In an effort to get some snaps for use as part of The Worst Seat in the House publicity (Jeez, this is beginning to sound like an advertisement feature!) and get away from a couple of hours of hazy weather, we hopped on the bus for the eight mile trip to Kos town. Judging by the amount of people squeezed inside, the bus is owned and operated by First, who do the park and ride transport in York. It was just like hopping on a White Line. Kos town was a good place, full of ruins and signs that it’s been inhabited by Egyptians, Romans, Venetians, Ottomans, the Knights of St John and two playwrights from York. We clambered on-board one of those comedy tiny tourist trains where the audio commentary lags behind what you can see by several minutes. A handful of young beggars, who had been fishing in the bay with sticks and may or may not have been Turkish, were gobsmacked by the sight of a German dwarf, whom they touched, stroked and laughed at. An odd sight (though not as odd as this!).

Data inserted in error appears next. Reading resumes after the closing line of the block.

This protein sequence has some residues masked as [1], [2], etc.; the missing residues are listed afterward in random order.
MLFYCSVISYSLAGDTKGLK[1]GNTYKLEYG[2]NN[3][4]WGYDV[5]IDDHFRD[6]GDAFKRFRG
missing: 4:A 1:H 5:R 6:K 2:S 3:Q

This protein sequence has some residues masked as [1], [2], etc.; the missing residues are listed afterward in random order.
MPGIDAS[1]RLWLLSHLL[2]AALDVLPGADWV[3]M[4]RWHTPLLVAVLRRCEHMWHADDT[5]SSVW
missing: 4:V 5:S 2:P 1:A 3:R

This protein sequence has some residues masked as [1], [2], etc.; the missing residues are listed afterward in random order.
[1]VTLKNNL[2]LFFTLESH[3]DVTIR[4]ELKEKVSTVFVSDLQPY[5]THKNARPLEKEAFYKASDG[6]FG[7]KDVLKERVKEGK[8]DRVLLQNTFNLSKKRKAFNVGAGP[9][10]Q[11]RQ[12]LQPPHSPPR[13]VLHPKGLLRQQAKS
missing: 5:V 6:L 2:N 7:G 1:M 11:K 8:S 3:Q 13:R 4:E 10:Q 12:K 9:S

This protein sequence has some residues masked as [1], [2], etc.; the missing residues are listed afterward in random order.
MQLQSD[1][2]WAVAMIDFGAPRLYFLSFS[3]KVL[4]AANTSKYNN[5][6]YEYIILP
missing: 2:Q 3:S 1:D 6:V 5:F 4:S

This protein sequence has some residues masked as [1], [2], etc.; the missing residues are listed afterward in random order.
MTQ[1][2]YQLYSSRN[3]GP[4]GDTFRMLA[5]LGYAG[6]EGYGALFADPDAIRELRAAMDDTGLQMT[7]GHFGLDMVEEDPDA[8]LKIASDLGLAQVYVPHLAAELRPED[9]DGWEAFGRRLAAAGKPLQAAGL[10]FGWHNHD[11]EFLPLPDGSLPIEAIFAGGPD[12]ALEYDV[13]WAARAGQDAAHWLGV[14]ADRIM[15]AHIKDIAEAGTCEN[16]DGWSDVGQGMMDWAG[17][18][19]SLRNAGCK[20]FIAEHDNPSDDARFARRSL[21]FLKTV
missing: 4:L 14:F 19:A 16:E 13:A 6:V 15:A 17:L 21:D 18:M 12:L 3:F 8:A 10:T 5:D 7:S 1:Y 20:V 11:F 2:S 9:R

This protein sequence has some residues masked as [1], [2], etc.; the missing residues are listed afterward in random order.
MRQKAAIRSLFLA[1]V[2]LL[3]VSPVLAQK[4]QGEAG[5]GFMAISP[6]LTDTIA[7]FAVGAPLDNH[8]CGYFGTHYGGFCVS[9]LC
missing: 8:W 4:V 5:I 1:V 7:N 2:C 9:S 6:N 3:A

We’d actually started the day with a bike ride, on the lookout for a secluded beach upon which I could do my naked dancing. We found such a place but it was too windy for both frisbee flying and bat and ball, thus scuppering our plans. And the sun disappeared before the naked dancing could commence. As we left this secluded spot (or, as some people would have described it, a rubbish tip – there was a discarded matress that had seen better days smack in the middle of some sand) we heard some tears. Closer inspection in some bushes revealed a scrawny kitten, who M reckoned was crying for its mum. Shucks. A brief discussion about quarantine laws dismissed any plans to stow the kitten, who we christened Jenny (all cats we meet are instantly named with a name that has to rhyme with Penny, the uber-cat), in our baggage. Cue even louder cat cries as we peddled off for a Mythos and a G&T and a more comfortable life where we don’t have to worry where our next can of Felix is coming from.